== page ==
Formula One teams and manufacturers are distancing themselves from embattled FIA president Max Mosley as the ability for him to remain in his position looks remote following a sex scandal.
|Max Mosley has denied being a Nazi [GALLO/GETTY] |
Toyota, Honda, BMW and Mercedes-Benz all issued statements expressing disappointment over Mosley's behavior, but stopped short of calling for his resignation.
"Toyota Motorsport does not approve of any behavior which could be seen to damage Formula One's image, in particular any behavior which could be understood to be racist or anti-Semitic,'' the Japanese car maker said.
"When all the facts are known, it will be for the FIA to decide whether Mr. Mosley has met the moral obligations which come with the position of FIA President.''
A British tabloid, The News of the World, reported Sunday that Mosley participated in sex acts with five prostitutes in a scenario that is believed to involve Nazi role-playing.
FIA said in a statement Thursday that Mosley had called a special assembly of the federation to consider the issue.
The full 200-strong FIA membership was invited to a meeting in Paris at the earliest possible date.
"The widespread publicity following an apparently illegal invasion of the FIA's President's privacy will be discussed,'' the statement said.
Bahrain say 'Stay away'
Mosley, who is not attending this weekend's Bahrain Grand Prix, said he will take legal action against the newspaper.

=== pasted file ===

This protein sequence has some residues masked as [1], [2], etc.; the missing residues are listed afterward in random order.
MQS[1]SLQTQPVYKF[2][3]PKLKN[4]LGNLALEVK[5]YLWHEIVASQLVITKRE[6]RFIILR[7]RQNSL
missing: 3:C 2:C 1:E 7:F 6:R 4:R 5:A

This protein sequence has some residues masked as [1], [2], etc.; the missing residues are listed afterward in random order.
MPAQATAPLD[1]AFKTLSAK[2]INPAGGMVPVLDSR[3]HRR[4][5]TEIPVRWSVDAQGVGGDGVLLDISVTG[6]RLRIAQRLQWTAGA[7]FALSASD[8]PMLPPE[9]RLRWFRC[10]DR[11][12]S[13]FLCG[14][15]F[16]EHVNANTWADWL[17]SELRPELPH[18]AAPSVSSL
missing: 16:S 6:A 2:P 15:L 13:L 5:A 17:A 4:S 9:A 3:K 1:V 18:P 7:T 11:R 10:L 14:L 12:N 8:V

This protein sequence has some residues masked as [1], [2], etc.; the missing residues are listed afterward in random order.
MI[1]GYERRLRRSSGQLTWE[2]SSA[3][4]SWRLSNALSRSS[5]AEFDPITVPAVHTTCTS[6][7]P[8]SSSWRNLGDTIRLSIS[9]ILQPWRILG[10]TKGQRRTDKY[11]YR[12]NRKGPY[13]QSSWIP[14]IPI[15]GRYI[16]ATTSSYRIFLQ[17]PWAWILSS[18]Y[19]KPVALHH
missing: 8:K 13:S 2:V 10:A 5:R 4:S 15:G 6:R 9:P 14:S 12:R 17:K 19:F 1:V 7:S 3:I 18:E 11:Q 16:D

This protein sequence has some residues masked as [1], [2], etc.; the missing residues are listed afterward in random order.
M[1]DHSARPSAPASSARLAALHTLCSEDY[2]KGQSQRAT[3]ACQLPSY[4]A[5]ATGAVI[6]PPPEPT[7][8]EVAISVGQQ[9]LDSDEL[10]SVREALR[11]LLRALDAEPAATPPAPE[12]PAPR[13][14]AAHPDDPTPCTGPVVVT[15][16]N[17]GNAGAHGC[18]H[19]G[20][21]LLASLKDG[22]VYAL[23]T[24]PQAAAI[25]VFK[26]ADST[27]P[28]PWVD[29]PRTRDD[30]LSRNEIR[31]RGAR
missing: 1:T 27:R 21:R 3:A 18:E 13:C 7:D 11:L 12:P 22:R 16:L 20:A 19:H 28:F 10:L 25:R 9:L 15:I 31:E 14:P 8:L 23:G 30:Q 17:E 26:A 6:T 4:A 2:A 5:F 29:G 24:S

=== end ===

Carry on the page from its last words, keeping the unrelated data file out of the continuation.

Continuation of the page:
The Times newspaper reported that Bahrain's Crown Prince Sheikh Salman Bin Hamad Al-Khalifa personally wrote Mosley asking him to stay away.
"The focus quite rightly should be on the race. With great regret, I feel that under the current circumstances, it would be inappropriate for you to be in Bahrain at this time,'' the Crown Prince wrote in a letter sent to Mosley and F1 chief executive Bernie Ecclestone on Tuesday.
BMW and Mercedes-Benz labeled Mosley's actions "disgraceful.''
"As a company, we strongly distance ourselves from it,'' the German car manufacturer said.
"This incident concerns Max Mosley both personally and as president of the FIA, the global umbrella organisation for motoring clubs.
"Its consequences therefore extend far beyond the motor sport industry.''
Honda also called on FIA to carefully investigate the matter before issuing a decision.
"It is necessary that senior figures in sport and business maintain the highest standards of conduct in order to fulfill their duties with integrity and respect,'' Honda said.
Current F1 drivers refused to comment on the issue.
Only Nico Rosberg alluded to it when speaking of the example needed to be set by drivers and all those involved in the sport.
"We are racing drivers and we need to try and set a good example in general, because there are people watching you,'' the Williams driver said.
"It's important to think about other people, young people especially. Young drivers coming up, you need to set a good example for them, especially.''
Former F1 champions Jackie Stewart and Jody Scheckter have already called on the 67-year-old Mosley to step down before his mandate ends in October 2009.
Mosley termed the tabloid report a "wholly unwarranted invasion of my privacy.''
A video posted Sunday on the News of the World's Web site showed a man identified as Mosley arriving at an apartment and then taking part in sex acts with women, one in a prisoner's uniform, while speaking German.
The video can no longer be found on the paper's Web site.
Mosley is the son of British Union of Fascists party founder Oswald Mosley, a former British politician who served in Parliament for both the Labour and Conservative parties.
Oswald Mosley died in 1980.